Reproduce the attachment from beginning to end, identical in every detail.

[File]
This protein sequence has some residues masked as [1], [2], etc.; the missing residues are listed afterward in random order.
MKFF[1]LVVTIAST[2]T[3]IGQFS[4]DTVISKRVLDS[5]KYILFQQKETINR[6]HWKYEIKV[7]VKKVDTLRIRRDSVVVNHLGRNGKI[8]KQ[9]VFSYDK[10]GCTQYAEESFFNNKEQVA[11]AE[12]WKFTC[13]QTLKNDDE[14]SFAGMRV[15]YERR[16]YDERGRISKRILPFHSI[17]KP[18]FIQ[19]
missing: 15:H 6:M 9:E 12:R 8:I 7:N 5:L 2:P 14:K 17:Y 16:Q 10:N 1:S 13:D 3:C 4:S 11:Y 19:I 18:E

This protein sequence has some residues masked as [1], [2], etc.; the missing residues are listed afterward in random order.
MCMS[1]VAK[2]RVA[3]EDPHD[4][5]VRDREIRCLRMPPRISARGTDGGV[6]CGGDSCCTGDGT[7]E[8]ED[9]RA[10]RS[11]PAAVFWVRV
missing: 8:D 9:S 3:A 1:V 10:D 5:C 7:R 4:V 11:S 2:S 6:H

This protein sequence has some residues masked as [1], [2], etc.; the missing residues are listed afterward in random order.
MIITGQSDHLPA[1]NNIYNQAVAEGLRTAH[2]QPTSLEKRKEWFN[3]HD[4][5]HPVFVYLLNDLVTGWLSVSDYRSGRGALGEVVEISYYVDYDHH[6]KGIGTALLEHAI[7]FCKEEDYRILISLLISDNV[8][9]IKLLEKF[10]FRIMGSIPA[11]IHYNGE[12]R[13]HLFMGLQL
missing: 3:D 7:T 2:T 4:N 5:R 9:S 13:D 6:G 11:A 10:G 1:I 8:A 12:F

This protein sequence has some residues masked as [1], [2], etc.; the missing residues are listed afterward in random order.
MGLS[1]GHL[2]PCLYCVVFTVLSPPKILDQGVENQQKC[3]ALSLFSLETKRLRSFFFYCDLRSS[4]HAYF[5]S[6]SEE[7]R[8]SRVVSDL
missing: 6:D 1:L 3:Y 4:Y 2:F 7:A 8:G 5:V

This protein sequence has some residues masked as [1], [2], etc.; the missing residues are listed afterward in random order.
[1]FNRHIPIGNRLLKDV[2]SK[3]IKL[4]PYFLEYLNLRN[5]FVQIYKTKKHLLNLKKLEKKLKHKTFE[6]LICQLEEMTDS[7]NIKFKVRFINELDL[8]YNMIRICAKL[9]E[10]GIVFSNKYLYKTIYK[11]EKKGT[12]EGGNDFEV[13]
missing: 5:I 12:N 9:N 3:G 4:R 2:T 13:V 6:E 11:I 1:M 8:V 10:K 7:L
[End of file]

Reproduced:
This protein sequence has some residues masked as [1], [2], etc.; the missing residues are listed afterward in random order.
MKFF[1]LVVTIAST[2]T[3]IGQFS[4]DTVISKRVLDS[5]KYILFQQKETINR[6]HWKYEIKV[7]VKKVDTLRIRRDSVVVNHLGRNGKI[8]KQ[9]VFSYDK[10]GCTQYAEESFFNNKEQVA[11]AE[12]WKFTC[13]QTLKNDDE[14]SFAGMRV[15]YERR[16]YDERGRISKRILPFHSI[17]KP[18]FIQ[19]
missing: 15:H 6:M 9:E 12:R 8:I 7:N 5:L 2:P 14:K 17:Y 16:Q 10:N 1:S 13:D 3:C 4:S 11:Y 19:I 18:E

This protein sequence has some residues masked as [1], [2], etc.; the missing residues are listed afterward in random order.
MCMS[1]VAK[2]RVA[3]EDPHD[4][5]VRDREIRCLRMPPRISARGTDGGV[6]CGGDSCCTGDGT[7]E[8]ED[9]RA[10]RS[11]PAAVFWVRV
missing: 8:D 9:S 3:A 1:V 10:D 5:C 7:R 4:V 11:S 2:S 6:H

This protein sequence has some residues masked as [1], [2], etc.; the missing residues are listed afterward in random order.
MIITGQSDHLPA[1]NNIYNQAVAEGLRTAH[2]QPTSLEKRKEWFN[3]HD[4][5]HPVFVYLLNDLVTGWLSVSDYRSGRGALGEVVEISYYVDYDHH[6]KGIGTALLEHAI[7]FCKEEDYRILISLLISDNV[8][9]IKLLEKF[10]FRIMGSIPA[11]IHYNGE[12]R[13]HLFMGLQL
missing: 3:D 7:T 2:T 4:N 5:R 9:S 13:D 6:G 11:A 10:G 1:I 8:A 12:F

This protein sequence has some residues masked as [1], [2], etc.; the missing residues are listed afterward in random order.
MGLS[1]GHL[2]PCLYCVVFTVLSPPKILDQGVENQQKC[3]ALSLFSLETKRLRSFFFYCDLRSS[4]HAYF[5]S[6]SEE[7]R[8]SRVVSDL
missing: 6:D 1:L 3:Y 4:Y 2:F 7:A 8:G 5:V

This protein sequence has some residues masked as [1], [2], etc.; the missing residues are listed afterward in random order.
[1]FNRHIPIGNRLLKDV[2]SK[3]IKL[4]PYFLEYLNLRN[5]FVQIYKTKKHLLNLKKLEKKLKHKTFE[6]LICQLEEMTDS[7]NIKFKVRFINELDL[8]YNMIRICAKL[9]E[10]GIVFSNKYLYKTIYK[11]EKKGT[12]EGGNDFEV[13]
missing: 5:I 12:N 9:N 3:G 4:R 2:T 13:V 6:E 11:I 1:M 8:V 10:K 7:L